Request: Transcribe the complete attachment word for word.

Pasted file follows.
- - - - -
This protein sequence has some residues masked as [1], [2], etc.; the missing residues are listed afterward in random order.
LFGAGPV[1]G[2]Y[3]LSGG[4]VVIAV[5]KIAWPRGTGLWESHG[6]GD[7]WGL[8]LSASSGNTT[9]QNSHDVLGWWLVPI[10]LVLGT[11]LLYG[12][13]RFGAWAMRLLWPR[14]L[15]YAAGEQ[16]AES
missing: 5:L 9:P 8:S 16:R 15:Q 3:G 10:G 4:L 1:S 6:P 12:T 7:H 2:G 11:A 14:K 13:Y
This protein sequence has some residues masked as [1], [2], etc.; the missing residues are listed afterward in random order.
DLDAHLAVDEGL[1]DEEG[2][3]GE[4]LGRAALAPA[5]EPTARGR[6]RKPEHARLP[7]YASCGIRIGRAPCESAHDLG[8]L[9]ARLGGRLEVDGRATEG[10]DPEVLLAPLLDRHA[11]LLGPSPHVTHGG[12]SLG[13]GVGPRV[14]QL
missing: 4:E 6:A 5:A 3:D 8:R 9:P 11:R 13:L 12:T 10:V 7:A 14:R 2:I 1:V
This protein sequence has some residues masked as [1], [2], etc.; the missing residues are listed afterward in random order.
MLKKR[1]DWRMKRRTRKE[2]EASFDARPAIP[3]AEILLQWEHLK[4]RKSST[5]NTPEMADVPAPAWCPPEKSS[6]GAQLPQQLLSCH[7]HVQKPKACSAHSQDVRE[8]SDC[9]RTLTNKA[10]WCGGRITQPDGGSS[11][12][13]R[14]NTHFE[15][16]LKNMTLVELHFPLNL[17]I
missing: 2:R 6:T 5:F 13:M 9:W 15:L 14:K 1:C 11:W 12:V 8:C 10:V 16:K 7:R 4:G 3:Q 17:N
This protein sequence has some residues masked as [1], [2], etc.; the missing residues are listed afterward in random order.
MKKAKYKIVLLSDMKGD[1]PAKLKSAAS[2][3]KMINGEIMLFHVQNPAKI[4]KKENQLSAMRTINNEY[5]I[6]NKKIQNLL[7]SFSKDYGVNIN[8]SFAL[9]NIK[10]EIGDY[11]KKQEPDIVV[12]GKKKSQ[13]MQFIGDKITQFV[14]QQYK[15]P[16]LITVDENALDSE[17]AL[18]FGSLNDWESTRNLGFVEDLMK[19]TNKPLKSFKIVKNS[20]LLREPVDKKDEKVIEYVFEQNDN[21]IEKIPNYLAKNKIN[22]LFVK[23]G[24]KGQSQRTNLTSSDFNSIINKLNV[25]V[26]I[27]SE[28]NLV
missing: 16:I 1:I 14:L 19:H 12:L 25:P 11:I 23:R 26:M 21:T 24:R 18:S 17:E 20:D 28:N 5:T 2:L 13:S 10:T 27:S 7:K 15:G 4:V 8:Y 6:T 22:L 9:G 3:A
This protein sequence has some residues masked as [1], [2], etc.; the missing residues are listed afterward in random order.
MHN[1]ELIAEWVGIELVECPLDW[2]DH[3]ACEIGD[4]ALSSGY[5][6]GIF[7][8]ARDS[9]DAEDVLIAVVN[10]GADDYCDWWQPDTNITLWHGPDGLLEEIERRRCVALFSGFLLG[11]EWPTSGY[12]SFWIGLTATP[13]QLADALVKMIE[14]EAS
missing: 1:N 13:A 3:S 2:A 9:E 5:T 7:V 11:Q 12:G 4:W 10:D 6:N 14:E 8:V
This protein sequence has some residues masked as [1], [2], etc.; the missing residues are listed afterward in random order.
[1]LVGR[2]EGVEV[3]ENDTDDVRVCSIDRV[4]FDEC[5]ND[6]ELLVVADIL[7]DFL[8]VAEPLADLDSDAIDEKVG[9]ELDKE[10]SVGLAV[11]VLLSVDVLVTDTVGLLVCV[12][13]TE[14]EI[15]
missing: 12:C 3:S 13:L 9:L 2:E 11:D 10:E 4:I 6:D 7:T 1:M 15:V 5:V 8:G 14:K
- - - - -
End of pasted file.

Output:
This protein sequence has some residues masked as [1], [2], etc.; the missing residues are listed afterward in random order.
LFGAGPV[1]G[2]Y[3]LSGG[4]VVIAV[5]KIAWPRGTGLWESHG[6]GD[7]WGL[8]LSASSGNTT[9]QNSHDVLGWWLVPI[10]LVLGT[11]LLYG[12][13]RFGAWAMRLLWPR[14]L[15]YAAGEQ[16]AES
missing: 5:L 9:P 8:S 16:R 15:Q 3:G 10:G 4:L 1:S 6:P 12:T 7:H 2:G 11:A 14:K 13:Y
This protein sequence has some residues masked as [1], [2], etc.; the missing residues are listed afterward in random order.
DLDAHLAVDEGL[1]DEEG[2][3]GE[4]LGRAALAPA[5]EPTARGR[6]RKPEHARLP[7]YASCGIRIGRAPCESAHDLG[8]L[9]ARLGGRLEVDGRATEG[10]DPEVLLAPLLDRHA[11]LLGPSPHVTHGG[12]SLG[13]GVGPRV[14]QL
missing: 4:E 6:A 5:A 3:D 8:R 9:P 11:R 13:L 12:T 10:V 7:A 14:R 2:I 1:V
This protein sequence has some residues masked as [1], [2], etc.; the missing residues are listed afterward in random order.
MLKKR[1]DWRMKRRTRKE[2]EASFDARPAIP[3]AEILLQWEHLK[4]RKSST[5]NTPEMADVPAPAWCPPEKSS[6]GAQLPQQLLSCH[7]HVQKPKACSAHSQDVRE[8]SDC[9]RTLTNKA[10]WCGGRITQPDGGSS[11][12][13]R[14]NTHFE[15][16]LKNMTLVELHFPLNL[17]I
missing: 2:R 6:T 5:F 13:M 9:W 15:L 14:K 1:C 11:W 12:V 8:C 10:V 16:K 7:R 4:G 3:Q 17:N
This protein sequence has some residues masked as [1], [2], etc.; the missing residues are listed afterward in random order.
MKKAKYKIVLLSDMKGD[1]PAKLKSAAS[2][3]KMINGEIMLFHVQNPAKI[4]KKENQLSAMRTINNEY[5]I[6]NKKIQNLL[7]SFSKDYGVNIN[8]SFAL[9]NIK[10]EIGDY[11]KKQEPDIVV[12]GKKKSQ[13]MQFIGDKITQFV[14]QQYK[15]P[16]LITVDENALDSE[17]AL[18]FGSLNDWESTRNLGFVEDLMK[19]TNKPLKSFKIVKNS[20]LLREPVDKKDEKVIEYVFEQNDN[21]IEKIPNYLAKNKIN[22]LFVK[23]G[24]KGQSQRTNLTSSDFNSIINKLNV[25]V[26]I[27]SE[28]NLV
missing: 16:I 1:I 14:L 19:H 12:L 25:P 11:I 23:R 26:M 21:T 24:R 18:S 17:E 20:D 28:N 5:T 2:L 13:S 10:T 27:S 7:K 15:G 4:V 8:Y 6:T 22:L 9:G 3:A
This protein sequence has some residues masked as [1], [2], etc.; the missing residues are listed afterward in random order.
MHN[1]ELIAEWVGIELVECPLDW[2]DH[3]ACEIGD[4]ALSSGY[5][6]GIF[7][8]ARDS[9]DAEDVLIAVVN[10]GADDYCDWWQPDTNITLWHGPDGLLEEIERRRCVALFSGFLLG[11]EWPTSGY[12]SFWIGLTATP[13]QLADALVKMIE[14]EAS
missing: 1:N 13:A 3:S 2:A 9:E 5:T 7:V 11:Q 12:G 4:W 10:D 6:N 14:E 8:V
This protein sequence has some residues masked as [1], [2], etc.; the missing residues are listed afterward in random order.
[1]LVGR[2]EGVEV[3]ENDTDDVRVCSIDRV[4]FDEC[5]ND[6]ELLVVADIL[7]DFL[8]VAEPLADLDSDAIDEKVG[9]ELDKE[10]SVGLAV[11]VLLSVDVLVTDTVGLLVCV[12][13]TE[14]EI[15]
missing: 12:C 3:S 13:L 9:L 2:E 11:D 10:E 4:I 6:D 7:T 1:M 15:V 5:V 8:G 14:K